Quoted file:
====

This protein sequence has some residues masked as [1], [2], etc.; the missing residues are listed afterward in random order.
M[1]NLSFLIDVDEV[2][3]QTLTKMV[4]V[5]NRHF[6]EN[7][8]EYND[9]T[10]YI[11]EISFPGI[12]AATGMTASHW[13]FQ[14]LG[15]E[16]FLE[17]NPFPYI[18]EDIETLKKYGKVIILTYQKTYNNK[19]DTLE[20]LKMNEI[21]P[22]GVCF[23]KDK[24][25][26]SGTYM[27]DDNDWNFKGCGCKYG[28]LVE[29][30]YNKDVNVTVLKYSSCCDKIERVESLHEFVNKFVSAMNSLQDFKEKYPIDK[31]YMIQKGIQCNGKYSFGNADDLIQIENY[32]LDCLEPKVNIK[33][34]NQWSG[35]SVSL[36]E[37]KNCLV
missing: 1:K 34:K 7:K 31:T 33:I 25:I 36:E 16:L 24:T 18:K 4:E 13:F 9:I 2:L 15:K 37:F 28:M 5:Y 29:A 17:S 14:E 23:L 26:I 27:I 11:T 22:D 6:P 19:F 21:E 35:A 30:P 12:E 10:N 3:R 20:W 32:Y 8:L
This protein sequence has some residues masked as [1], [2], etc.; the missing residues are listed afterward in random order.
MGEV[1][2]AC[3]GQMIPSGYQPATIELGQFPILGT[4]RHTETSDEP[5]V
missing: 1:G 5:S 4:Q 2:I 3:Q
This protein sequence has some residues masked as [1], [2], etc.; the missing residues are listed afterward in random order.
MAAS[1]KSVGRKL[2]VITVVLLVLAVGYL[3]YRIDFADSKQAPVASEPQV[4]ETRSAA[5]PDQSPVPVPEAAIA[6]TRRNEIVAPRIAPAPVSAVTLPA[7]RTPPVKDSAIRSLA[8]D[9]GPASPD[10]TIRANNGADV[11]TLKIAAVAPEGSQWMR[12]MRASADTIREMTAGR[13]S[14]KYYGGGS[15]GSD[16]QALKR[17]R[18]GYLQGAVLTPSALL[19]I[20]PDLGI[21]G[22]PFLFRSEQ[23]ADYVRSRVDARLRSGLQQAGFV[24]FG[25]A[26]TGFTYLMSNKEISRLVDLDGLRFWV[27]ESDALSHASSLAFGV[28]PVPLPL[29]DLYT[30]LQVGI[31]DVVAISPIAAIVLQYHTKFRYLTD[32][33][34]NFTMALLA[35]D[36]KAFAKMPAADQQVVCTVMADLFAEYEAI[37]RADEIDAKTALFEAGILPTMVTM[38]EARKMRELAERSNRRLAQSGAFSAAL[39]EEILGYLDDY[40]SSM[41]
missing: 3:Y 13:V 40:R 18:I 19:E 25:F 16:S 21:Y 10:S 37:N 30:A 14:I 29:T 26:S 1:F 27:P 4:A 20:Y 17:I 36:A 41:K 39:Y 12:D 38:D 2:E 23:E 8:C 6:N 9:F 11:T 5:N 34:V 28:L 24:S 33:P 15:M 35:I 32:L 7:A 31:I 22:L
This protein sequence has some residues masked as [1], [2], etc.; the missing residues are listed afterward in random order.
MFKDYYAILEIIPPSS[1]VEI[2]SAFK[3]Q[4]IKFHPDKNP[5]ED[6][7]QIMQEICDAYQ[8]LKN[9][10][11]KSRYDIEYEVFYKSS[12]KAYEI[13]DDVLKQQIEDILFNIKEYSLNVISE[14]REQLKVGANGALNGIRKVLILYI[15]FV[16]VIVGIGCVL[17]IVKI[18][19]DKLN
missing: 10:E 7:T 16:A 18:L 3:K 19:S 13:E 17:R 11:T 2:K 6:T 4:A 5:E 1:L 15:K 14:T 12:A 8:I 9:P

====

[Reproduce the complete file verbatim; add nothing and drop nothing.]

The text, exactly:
This protein sequence has some residues masked as [1], [2], etc.; the missing residues are listed afterward in random order.
M[1]NLSFLIDVDEV[2][3]QTLTKMV[4]V[5]NRHF[6]EN[7][8]EYND[9]T[10]YI[11]EISFPGI[12]AATGMTASHW[13]FQ[14]LG[15]E[16]FLE[17]NPFPYI[18]EDIETLKKYGKVIILTYQKTYNNK[19]DTLE[20]LKMNEI[21]P[22]GVCF[23]KDK[24][25][26]SGTYM[27]DDNDWNFKGCGCKYG[28]LVE[29][30]YNKDVNVTVLKYSSCCDKIERVESLHEFVNKFVSAMNSLQDFKEKYPIDK[31]YMIQKGIQCNGKYSFGNADDLIQIENY[32]LDCLEPKVNIK[33][34]NQWSG[35]SVSL[36]E[37]KNCLV
missing: 1:K 34:K 7:K 31:T 33:I 25:I 36:E 16:L 24:T 18:K 4:E 13:F 9:I 2:L 15:K 37:F 28:M 5:Y 29:A 17:S 14:E 23:L 26:I 27:I 11:T 22:D 6:P 19:F 21:E 35:A 30:P 12:E 10:N 3:R 20:W 32:Y 8:L
This protein sequence has some residues masked as [1], [2], etc.; the missing residues are listed afterward in random order.
MGEV[1][2]AC[3]GQMIPSGYQPATIELGQFPILGT[4]RHTETSDEP[5]V
missing: 1:G 5:S 4:Q 2:I 3:Q
This protein sequence has some residues masked as [1], [2], etc.; the missing residues are listed afterward in random order.
MAAS[1]KSVGRKL[2]VITVVLLVLAVGYL[3]YRIDFADSKQAPVASEPQV[4]ETRSAA[5]PDQSPVPVPEAAIA[6]TRRNEIVAPRIAPAPVSAVTLPA[7]RTPPVKDSAIRSLA[8]D[9]GPASPD[10]TIRANNGADV[11]TLKIAAVAPEGSQWMR[12]MRASADTIREMTAGR[13]S[14]KYYGGGS[15]GSD[16]QALKR[17]R[18]GYLQGAVLTPSALL[19]I[20]PDLGI[21]G[22]PFLFRSEQ[23]ADYVRSRVDARLRSGLQQAGFV[24]FG[25]A[26]TGFTYLMSNKEISRLVDLDGLRFWV[27]ESDALSHASSLAFGV[28]PVPLPL[29]DLYT[30]LQVGI[31]DVVAISPIAAIVLQYHTKFRYLTD[32][33][34]NFTMALLA[35]D[36]KAFAKMPAADQQVVCTVMADLFAEYEAI[37]RADEIDAKTALFEAGILPTMVTM[38]EARKMRELAERSNRRLAQSGAFSAAL[39]EEILGYLDDY[40]SSM[41]
missing: 3:Y 13:V 40:R 18:I 19:E 25:F 16:S 21:Y 10:S 37:N 30:A 14:I 29:T 26:S 1:F 27:P 4:A 20:Y 17:I 36:A 41:K 39:Y 12:D 38:D 2:E 23:E 8:C 6:N 9:F 11:T 5:N 34:V 28:L 24:S 33:P 15:M 35:I 32:L 7:A 31:I 22:L
This protein sequence has some residues masked as [1], [2], etc.; the missing residues are listed afterward in random order.
MFKDYYAILEIIPPSS[1]VEI[2]SAFK[3]Q[4]IKFHPDKNP[5]ED[6][7]QIMQEICDAYQ[8]LKN[9][10][11]KSRYDIEYEVFYKSS[12]KAYEI[13]DDVLKQQIEDILFNIKEYSLNVISE[14]REQLKVGANGALNGIRKVLILYI[15]FV[16]VIVGIGCVL[17]IVKI[18][19]DKLN
missing: 10:E 7:T 16:A 18:L 3:K 19:S 13:E 17:R 11:T 2:K 6:T 4:A 5:E 1:L 15:K 14:T 12:A 8:I 9:P